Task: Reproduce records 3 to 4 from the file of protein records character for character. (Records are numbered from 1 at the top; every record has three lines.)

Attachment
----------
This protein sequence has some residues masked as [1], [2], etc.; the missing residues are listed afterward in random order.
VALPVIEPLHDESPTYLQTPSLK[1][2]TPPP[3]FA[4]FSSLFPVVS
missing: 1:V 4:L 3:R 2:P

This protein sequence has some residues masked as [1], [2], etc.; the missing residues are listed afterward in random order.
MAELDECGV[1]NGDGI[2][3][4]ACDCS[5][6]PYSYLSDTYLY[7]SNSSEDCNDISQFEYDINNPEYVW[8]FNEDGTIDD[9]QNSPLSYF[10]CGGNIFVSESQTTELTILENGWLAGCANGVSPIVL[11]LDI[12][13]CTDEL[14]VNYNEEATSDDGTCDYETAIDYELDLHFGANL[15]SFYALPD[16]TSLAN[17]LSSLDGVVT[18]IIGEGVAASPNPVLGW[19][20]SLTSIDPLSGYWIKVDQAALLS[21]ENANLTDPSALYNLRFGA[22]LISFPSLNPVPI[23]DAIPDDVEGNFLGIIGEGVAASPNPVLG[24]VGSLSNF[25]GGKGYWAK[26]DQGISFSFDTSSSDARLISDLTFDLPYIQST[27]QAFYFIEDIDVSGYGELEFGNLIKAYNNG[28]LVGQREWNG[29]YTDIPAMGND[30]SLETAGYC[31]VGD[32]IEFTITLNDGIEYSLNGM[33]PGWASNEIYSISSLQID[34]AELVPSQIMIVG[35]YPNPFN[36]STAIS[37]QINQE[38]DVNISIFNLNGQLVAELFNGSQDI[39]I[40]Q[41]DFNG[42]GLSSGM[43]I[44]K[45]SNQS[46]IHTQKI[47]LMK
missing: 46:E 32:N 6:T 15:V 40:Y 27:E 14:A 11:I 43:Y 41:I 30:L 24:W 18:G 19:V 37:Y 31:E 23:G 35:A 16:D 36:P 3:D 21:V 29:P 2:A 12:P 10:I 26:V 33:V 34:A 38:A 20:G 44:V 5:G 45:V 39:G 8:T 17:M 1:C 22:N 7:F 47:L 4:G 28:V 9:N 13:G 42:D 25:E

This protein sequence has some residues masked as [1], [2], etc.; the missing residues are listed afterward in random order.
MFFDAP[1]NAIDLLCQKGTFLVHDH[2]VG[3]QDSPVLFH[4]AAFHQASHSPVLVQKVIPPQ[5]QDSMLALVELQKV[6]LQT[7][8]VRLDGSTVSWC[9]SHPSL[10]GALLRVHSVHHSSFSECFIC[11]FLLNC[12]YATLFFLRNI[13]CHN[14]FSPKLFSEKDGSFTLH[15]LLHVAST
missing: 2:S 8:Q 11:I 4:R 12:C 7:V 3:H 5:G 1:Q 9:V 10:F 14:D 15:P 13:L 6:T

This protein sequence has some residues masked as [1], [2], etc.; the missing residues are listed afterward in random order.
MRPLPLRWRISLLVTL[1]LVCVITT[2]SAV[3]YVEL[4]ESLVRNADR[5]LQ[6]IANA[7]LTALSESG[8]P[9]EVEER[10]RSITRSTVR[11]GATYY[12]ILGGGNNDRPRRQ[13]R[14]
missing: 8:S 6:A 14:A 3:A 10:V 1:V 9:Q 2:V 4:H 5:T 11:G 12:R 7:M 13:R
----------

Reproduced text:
This protein sequence has some residues masked as [1], [2], etc.; the missing residues are listed afterward in random order.
MFFDAP[1]NAIDLLCQKGTFLVHDH[2]VG[3]QDSPVLFH[4]AAFHQASHSPVLVQKVIPPQ[5]QDSMLALVELQKV[6]LQT[7][8]VRLDGSTVSWC[9]SHPSL[10]GALLRVHSVHHSSFSECFIC[11]FLLNC[12]YATLFFLRNI[13]CHN[14]FSPKLFSEKDGSFTLH[15]LLHVAST
missing: 2:S 8:Q 11:I 4:R 12:C 7:V 3:H 5:G 1:Q 9:V 10:F 14:D 15:P 13:L 6:T

This protein sequence has some residues masked as [1], [2], etc.; the missing residues are listed afterward in random order.
MRPLPLRWRISLLVTL[1]LVCVITT[2]SAV[3]YVEL[4]ESLVRNADR[5]LQ[6]IANA[7]LTALSESG[8]P[9]EVEER[10]RSITRSTVR[11]GATYY[12]ILGGGNNDRPRRQ[13]R[14]
missing: 8:S 6:A 14:A 3:A 10:V 1:V 9:Q 2:V 4:H 5:T 11:G 12:R 7:M 13:R